Today, while taking some special needs kids from her school out for a treat, Ali had her purse stolen. Happy Christmas, whoever you are.

This evening, the world just feels surreal. I know it's irrational, but it feels like the overtures of a bigger storm to come. Our hold on life and civilization feels especially fragile and vulnerable right now.

Sorry again. I don't mean to write a gloomy post. I'm looking for reasons to be cheerful, and open to suggestions...

Saturday, December 1, 2012

Out of sight, out of mind?

Since I posted progress on Tiamat's Nest last month, I've added another 7,500 words, a bit short of my target of 10k a month. I find I'm still struggling with that "What happens next?" question.

Things seemed to be going along fairly well for most of November. Then I hit a brick wall, and belatedly realized that I'm also grappling once more with an earlier demon from August - tangled timelines and parallel plot threads.

This demon got cunning, though, and ambushed me from behind. I didn't spot him until it was too late, because all my parallel threads are happening off stage and I didn't even realize they were there!

The thing is, when you write with just one or two POV characters, the story revolves around what those characters experience. It's easy to forget about all those others who've vanished off stage for a while.

Easy, but dangerous!

All your characters, even the minor ones, have lives of their own to lead. When they disappear from the page, it's tempting to shelve them, ready to bring them back into the story when they're next needed.

That might work if their lives off stage genuinely don't intersect with the story. While Harry, Ron, and Hermione carried on with their adventures, I'm sure Snape didn't spend the whole time perched on a stool in his dungeon until he was needed. He must have had other things to do, but we don't know about them because they weren't relevant. Fine, but as a writer, how do you know unless you've given it some thought?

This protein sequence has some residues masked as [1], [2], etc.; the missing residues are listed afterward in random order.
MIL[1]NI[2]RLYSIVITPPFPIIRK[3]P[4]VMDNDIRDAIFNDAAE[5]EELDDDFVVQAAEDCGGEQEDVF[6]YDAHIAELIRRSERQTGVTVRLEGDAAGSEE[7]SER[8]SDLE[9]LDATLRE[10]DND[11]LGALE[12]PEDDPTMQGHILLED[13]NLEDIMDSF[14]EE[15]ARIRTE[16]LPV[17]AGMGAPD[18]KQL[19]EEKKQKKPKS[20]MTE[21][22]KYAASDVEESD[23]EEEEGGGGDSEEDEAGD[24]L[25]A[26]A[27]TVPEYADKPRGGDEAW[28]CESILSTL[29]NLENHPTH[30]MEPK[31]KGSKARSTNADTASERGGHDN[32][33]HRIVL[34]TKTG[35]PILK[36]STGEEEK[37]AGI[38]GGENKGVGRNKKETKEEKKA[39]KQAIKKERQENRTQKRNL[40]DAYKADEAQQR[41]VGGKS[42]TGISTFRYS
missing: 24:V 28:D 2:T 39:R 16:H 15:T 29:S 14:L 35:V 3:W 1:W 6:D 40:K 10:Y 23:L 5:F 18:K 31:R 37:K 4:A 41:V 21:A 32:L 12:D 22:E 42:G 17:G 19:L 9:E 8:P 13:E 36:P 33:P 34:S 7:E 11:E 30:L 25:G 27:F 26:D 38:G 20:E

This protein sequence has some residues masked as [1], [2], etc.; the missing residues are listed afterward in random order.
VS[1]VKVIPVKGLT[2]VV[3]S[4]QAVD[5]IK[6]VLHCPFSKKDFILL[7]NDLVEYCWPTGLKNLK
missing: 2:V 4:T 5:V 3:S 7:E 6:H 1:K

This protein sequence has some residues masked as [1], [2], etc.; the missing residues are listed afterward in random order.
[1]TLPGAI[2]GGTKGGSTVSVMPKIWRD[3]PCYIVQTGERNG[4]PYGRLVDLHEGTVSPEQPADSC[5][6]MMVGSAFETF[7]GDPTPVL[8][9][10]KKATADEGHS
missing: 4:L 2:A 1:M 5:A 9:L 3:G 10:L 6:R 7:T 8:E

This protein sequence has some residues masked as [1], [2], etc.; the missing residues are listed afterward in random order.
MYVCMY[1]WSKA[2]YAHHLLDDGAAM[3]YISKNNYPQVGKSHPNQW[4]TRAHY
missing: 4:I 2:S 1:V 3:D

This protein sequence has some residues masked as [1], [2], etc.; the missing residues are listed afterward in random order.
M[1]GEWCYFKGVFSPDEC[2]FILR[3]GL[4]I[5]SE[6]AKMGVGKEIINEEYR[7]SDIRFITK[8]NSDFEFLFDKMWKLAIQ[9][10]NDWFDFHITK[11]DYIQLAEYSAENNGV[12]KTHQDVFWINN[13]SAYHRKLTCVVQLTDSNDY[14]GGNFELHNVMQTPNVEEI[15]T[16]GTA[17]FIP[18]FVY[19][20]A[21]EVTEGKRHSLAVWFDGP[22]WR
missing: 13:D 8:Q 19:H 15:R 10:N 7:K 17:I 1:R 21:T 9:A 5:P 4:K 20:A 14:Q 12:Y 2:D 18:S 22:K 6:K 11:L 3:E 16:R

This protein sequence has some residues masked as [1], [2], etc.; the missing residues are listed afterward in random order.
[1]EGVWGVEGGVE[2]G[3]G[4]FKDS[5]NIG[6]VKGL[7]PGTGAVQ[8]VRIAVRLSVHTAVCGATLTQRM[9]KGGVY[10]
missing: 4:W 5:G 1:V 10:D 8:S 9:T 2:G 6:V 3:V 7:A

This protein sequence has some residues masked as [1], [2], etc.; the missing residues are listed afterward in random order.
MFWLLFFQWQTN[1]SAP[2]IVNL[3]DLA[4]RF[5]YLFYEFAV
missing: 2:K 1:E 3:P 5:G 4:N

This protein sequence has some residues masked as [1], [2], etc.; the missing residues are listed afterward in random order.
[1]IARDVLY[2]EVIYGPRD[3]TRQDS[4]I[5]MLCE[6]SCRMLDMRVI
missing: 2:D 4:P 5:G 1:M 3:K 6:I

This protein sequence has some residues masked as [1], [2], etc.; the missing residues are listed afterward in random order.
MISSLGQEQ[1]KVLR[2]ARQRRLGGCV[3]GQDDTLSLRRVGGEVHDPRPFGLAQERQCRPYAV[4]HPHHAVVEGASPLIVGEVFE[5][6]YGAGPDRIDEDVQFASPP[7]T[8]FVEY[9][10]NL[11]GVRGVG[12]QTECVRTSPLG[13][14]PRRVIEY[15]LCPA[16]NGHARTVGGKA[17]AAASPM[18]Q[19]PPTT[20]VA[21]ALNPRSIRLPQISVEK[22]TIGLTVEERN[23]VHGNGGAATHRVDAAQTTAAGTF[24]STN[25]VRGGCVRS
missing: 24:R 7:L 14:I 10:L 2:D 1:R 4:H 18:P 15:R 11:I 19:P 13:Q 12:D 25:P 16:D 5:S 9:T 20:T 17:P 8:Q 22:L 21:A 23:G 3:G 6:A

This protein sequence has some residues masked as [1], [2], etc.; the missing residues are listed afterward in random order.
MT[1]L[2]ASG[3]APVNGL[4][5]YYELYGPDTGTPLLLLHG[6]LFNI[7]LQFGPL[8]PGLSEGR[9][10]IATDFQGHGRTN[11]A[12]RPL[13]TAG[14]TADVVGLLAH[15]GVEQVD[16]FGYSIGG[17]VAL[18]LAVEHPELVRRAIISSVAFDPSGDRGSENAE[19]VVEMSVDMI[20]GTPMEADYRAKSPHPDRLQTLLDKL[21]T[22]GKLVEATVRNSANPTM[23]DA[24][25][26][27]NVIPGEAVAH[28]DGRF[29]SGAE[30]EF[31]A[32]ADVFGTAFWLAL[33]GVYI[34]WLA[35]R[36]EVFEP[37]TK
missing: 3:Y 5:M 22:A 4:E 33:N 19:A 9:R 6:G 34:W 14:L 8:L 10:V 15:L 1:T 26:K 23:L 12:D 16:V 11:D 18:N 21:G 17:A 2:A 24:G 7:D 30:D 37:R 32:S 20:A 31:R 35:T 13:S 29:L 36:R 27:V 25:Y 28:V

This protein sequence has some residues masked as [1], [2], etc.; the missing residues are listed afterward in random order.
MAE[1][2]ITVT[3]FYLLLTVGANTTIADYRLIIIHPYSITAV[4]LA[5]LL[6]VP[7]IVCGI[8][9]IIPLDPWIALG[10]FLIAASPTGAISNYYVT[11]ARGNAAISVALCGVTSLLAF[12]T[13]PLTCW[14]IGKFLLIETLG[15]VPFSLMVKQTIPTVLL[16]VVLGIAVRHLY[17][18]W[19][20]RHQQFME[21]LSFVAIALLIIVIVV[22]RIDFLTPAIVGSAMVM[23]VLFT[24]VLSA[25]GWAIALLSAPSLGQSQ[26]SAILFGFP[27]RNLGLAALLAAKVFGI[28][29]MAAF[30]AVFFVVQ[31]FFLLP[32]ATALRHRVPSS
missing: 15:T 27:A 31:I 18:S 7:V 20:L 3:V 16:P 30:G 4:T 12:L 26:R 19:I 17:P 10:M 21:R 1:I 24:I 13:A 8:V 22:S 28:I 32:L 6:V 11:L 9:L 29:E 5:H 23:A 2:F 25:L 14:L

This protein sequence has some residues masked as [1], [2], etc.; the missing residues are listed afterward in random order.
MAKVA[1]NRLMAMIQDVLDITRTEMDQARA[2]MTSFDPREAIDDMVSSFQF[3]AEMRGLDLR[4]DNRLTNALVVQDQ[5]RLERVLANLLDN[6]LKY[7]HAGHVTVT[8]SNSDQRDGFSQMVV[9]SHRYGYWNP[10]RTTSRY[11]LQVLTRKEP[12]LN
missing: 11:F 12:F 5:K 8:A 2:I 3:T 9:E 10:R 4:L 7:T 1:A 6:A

When Frodo and Sam escaped from the Shire and arrived at The Prancing Pony, Gandalf was nowhere to be seen. Was he sitting in a leafy glade, smoking his pipe, and waiting for his cue to turn up at Rivendell? Was he heck! He was having his own adventure with Saruman, but we only get to hear about that later on because the story is not told from his point of view.

In my case, I started off with multiple participants and had to use various tricks to untangle the various storylines. I settled on just two POV characters, but I was still very much aware of the other threads to be woven together.

The point I've reached in the story, both my POV characters are now together (which is posing challenges of its own) and I was merrily pootling along telling their story. I started running out of steam, feeling like I was missing something important, and it finally clicked - those other non-POV individuals are still out there, and they are important to the story! They need to be doing things to help, and I've been neglecting them.

I hope they'll forgive me, and choose to co-operate!

The lesson is that all your characters have their own story to tell. It may be relevant, it may not, but even so it might help enrich the story you're telling. So, it's worth asking yourself, for each of your off-stage characters, what might X be doing now, and is it important to the story?